I would show you a picture of her sitting up, but I'm not sure she's capable of it when we're home. Every time we look in her direction she collapses in a heap in the hope of a belly rub. She even sleeps on her back, legs akimbo, neck stretched long. But she's a streak at the park!

She's amazing with the kids. She's calm, she doesn't jump up, she doesn't steal their food, and she doesn't mind if they take her ball to throw it. And if Bug does throw the ball her very hardest, all of two metres? Lucy will leap on it enthusiastically, gallantly playing the game as best she can, with exact the same energy and enthusiasm she expends on a proper throw by Mr Accident. 

Here's Bug, using Lucy as a pillow. Both of them are extremely happy with the situation. 

Archie has settled down immensely. You can almost hear the relief in the tone of his ongoing snores. He has a friend for the park, company for the morning garden romp, and someone to spoon with at night. Lucy has even joined him in his stair sleeps, stacked like a doggy bunk bed. 

Here they are. Lucy's actually dozing here, her nose though the balustrade, halfway between where I was sitting upstairs, and Mr A downstairs. (Then I moved of course, causing a complicated rearrangement of sleeping locations. Very thoughtless on my behalf, I know.)

Lucy has started to heal my heart. I didn't want her. I was still in shock from Panzer. I didn't feel I could welcome another dog so soon. But Mr A found her from a rescue group, and she was so perfect we couldn't pass her up. She needed us. We needed her too. And she's been a balm for everyone.

So that's how we'll leave this post today. Lucy exhausted from her run at the beach and flat on her back at our feet, and Archie snuggled in the beanbag and snoring contentedly.

We are a two dog family.

Sunday, January 20, 2013

Happy Ham Day!

There is a horrendous void in the celebratory calendar between New Years Eve and Australia Day.

A void that can only be filled with ham.

Enter the patented Accidental Household's Happy Ham Day.

Well... alright, so its not actually patented. Yet. Therefore, if you enjoy ham as much as we do, probably best to jump on the bandwagon now. To assist you, here are the Accidental Happy Ham Day social conventions:

1) there must be a hot, freshly roasted, generously basted ham.

2) only invite people whom the whole host family likes. No charity invitations are to be issued to annoying friends, no relatives are to be invited solely out of a sense of duty. If you wouldn't invite them to the pub, then Happy Ham Day is not the time for a catchup.

3) it's BYO sides. If guests want a sandwich, then they had better bring bread. And if they want roast veggies, then owning a car oven is advisable. (Do they exist? Perhaps they should.) The hosts of Happy Ham Day are obliged to provide ham, and ham only. Anything else that may be available is a delightful bonus.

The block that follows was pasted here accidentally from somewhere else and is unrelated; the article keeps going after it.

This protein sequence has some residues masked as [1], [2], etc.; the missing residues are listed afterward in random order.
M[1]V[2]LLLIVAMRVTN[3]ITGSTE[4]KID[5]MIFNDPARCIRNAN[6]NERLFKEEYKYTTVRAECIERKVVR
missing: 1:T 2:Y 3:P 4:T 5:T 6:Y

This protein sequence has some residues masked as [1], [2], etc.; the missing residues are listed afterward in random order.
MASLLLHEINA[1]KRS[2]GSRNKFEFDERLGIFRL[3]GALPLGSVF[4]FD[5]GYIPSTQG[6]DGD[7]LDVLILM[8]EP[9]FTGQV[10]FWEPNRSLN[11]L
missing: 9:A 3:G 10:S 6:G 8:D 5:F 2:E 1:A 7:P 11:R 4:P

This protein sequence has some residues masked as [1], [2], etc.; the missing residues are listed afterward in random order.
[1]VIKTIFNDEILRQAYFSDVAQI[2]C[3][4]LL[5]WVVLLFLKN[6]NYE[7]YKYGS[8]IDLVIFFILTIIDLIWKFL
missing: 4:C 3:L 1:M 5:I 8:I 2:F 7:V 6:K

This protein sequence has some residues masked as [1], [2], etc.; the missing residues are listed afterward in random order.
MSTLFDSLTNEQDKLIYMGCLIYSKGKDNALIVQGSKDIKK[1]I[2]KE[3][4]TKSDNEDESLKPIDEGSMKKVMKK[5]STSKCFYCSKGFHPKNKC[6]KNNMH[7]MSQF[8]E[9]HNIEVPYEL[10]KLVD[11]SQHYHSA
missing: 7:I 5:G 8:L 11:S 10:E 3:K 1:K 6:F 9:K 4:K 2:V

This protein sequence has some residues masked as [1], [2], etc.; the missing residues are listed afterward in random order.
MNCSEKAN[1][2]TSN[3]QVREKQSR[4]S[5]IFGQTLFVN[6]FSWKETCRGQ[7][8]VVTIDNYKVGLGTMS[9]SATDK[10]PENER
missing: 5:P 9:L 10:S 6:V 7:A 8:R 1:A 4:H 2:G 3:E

And so, adhering to those fine rules, yesterday we warmed our new CityCottage with a delicious, clove studded ham, litres of cider and a boat load of friends. (A boat slightly larger than a dinghy, but smaller than a ferry. I suspect about a yacht's-worth.)

Oh, the ham! I'm quite sure the pig, had he known how amazing he was going to taste and how he would be fussed over and complimented, would have considered willingly donating his left leg to the cause. The basting made it glow, and the salads and breads our friends brought as sides complemented it perfectly. (For the record, I did do up some roast veggies. They were quite well received, but nothing compared to Mr Ham.)

We sat down to lunch at the table, and didn't move until far, far later that evening. We ate all the ham, the sides, and then ordered in pizza. We drank all the cider, the wine, then sent an envoy to the bottle shop. Four rowdy dogs played under the table, and four rowdy kids ran up and down the hall, all insisting they were not tired, and all sleeping the minute their heads hit their beds.

I sat at the laden table and finally spent time, after far too many years, with some of the people I love most in the world. The best friends of my youth burst from high school and scattered to the four winds - different careers, different states, different continents. But now, twelve years later, we all meandered back home at same time, and congregated around my dining table. Its a strange, wonderful old world.

I just wish I had some ham left over to eat in it!

Friday, January 18, 2013

Doomsday? I'm ready!

I have been watching far too much of "Doomsday Preppers".

I've been inculcated.

I bought a water filter.

I bought two way radios.

I bought solar and hand cranked torches.

I have dehydrated potatoes and peas.

I am ready for the zombie apocalypse.

Are you?